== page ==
While I was in surgery Jim went home for a few minutes to get lunch
and take care of Cody, then returned to the hospital.
I got to the recovery room about 2:30 PM and woke up soon after that.
I drank juice and ate some saltines but the nurse was afraid to give me
too much to eat in case I threw it back up. I don't remember any type of
anesthesia ever making me nauseous after surgery so I finally talked
her into giving me more crackers.
Jim was eventually allowed to be with me in recovery. We had a very
long wait until a room was available upstairs. We didn't get up there
until 5:30 PM.
Above and below: two shots
Jim took of my room
With all the good pain meds in my IV, and a shorter-term and
longer-term nerve block in my leg, I was feeling no pain and asked to get
dressed and sit in my recliner instead of bed.
Why? Because I felt so good and being in a hospital gown in a
hospital bed made me feel like I must be sick -- I wasn't sick!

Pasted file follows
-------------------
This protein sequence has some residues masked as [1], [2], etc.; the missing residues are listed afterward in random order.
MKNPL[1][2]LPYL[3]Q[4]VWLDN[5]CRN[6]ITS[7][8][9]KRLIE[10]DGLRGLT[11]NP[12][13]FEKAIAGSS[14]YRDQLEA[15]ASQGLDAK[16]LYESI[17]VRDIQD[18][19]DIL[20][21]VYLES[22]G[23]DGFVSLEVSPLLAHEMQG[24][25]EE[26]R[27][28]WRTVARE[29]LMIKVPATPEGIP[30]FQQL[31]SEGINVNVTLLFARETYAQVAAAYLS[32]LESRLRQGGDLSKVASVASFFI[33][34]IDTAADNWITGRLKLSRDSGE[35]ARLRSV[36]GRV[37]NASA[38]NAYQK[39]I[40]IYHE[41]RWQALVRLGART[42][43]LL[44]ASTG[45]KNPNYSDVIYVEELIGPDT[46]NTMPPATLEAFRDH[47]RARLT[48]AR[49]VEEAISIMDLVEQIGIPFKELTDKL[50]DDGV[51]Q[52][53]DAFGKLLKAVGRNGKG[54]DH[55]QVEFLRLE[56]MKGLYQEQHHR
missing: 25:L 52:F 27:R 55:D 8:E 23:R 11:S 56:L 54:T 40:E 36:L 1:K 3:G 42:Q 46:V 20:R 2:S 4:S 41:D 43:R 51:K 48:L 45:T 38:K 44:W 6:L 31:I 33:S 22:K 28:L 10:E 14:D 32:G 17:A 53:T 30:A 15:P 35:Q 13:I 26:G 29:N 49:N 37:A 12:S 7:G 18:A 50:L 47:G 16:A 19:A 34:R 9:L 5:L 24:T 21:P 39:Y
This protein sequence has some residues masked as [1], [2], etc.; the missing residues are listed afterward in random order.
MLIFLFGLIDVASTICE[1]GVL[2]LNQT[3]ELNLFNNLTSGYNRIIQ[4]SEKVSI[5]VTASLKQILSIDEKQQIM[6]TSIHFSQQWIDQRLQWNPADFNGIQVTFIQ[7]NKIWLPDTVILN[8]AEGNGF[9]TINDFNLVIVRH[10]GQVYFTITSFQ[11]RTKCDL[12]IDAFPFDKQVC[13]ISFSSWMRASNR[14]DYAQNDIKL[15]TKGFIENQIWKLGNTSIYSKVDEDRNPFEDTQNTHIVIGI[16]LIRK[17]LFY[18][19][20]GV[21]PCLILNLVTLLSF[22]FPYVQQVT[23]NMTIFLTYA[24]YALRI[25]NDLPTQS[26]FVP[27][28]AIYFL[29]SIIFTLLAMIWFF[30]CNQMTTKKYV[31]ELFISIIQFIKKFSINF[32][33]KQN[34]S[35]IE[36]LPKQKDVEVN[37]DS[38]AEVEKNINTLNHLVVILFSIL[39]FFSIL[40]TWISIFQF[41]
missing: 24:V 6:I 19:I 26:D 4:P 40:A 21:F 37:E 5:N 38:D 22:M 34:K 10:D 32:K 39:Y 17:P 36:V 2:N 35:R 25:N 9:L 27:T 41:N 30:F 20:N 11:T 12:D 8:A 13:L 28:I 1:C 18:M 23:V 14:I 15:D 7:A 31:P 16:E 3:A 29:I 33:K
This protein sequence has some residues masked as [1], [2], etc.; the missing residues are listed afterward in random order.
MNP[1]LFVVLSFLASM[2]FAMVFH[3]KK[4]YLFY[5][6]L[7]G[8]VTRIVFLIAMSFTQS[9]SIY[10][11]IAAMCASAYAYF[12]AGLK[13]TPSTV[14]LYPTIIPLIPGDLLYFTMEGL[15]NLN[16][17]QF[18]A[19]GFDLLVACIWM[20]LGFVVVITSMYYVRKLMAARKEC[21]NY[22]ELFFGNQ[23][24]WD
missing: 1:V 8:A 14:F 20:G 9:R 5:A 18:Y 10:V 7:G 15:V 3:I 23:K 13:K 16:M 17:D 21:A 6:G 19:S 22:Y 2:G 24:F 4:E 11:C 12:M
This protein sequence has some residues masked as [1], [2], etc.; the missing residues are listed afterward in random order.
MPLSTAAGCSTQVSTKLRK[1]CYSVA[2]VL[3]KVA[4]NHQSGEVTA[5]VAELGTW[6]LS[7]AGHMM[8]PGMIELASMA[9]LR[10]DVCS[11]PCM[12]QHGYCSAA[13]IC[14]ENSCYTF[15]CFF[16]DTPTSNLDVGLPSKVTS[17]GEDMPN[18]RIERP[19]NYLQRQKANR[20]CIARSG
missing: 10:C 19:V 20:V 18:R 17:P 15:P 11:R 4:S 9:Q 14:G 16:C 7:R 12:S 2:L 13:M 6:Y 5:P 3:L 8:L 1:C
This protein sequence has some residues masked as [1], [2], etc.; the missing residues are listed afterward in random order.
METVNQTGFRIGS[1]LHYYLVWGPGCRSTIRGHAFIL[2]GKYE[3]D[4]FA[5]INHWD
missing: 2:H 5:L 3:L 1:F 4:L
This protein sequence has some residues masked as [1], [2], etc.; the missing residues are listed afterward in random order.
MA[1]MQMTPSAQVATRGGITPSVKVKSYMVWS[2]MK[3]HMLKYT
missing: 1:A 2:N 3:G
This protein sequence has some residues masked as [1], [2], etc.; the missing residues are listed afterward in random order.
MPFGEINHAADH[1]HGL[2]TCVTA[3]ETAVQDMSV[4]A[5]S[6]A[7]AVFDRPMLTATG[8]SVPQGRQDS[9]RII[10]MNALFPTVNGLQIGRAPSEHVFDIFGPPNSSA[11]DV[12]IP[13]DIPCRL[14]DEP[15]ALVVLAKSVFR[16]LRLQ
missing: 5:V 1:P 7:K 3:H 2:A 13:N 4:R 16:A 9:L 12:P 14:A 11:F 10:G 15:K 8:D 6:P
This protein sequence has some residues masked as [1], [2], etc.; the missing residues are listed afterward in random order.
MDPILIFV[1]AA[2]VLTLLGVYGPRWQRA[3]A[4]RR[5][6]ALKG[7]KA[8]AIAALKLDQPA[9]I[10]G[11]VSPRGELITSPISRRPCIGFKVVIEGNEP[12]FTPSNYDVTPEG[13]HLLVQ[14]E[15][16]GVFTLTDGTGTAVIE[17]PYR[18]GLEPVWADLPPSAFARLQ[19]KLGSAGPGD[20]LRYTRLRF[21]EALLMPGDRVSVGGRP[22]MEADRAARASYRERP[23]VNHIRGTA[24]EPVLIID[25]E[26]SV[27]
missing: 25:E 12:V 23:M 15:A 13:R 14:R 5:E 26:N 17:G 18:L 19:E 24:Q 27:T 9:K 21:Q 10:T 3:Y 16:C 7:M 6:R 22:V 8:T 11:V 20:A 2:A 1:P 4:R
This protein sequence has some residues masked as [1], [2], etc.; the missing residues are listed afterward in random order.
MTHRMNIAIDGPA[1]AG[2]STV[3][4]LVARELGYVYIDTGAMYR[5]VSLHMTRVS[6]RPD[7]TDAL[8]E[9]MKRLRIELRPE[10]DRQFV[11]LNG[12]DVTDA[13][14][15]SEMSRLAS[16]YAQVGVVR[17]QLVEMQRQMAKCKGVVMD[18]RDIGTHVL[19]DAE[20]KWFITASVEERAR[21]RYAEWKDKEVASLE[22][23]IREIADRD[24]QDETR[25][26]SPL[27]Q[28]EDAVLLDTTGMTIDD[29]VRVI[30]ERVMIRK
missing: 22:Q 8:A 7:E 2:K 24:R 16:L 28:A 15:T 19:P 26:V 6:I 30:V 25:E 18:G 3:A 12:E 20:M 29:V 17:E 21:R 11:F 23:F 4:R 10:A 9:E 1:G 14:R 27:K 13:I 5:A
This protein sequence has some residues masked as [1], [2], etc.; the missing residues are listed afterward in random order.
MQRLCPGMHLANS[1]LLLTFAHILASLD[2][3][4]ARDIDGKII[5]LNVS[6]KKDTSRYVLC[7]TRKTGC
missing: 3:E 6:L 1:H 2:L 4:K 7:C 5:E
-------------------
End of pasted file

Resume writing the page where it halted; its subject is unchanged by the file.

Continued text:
I was extremely hungry by this time and made it clear that I wanted
to order real food from the menu in my packet of information about the
hospital. I didn't care that the doctor ordered a liquid diet that
evening. I wasn't nauseous.
The nurse apparently cleared it with someone and I was finally
allowed to order real food: stir-fried veggies (broccoli, carrots, peppers, mushrooms,
and onions) with oriental sauce over rice, skim milk to drink, and
chocolate ice cream for dessert.
By the time my meal arrived it had been about 23 hours since I'd had
some solid food. That was one of the best dinners I've ever had, I was
so hungry. All of it stayed down just fine and I went to sleep with a
full tummy later that night.
Jim had left again about 6 PM to get Casey and Holly from doggie day
care before it closed, feed all three dogs at home, and eat his own
supper. He came back to visit for about an hour as I was finishing my dinner.
Since I felt so good, I asked the nurse if I could take a walk out in
Dr. Schmidt's knee replacement patients are encouraged to walk as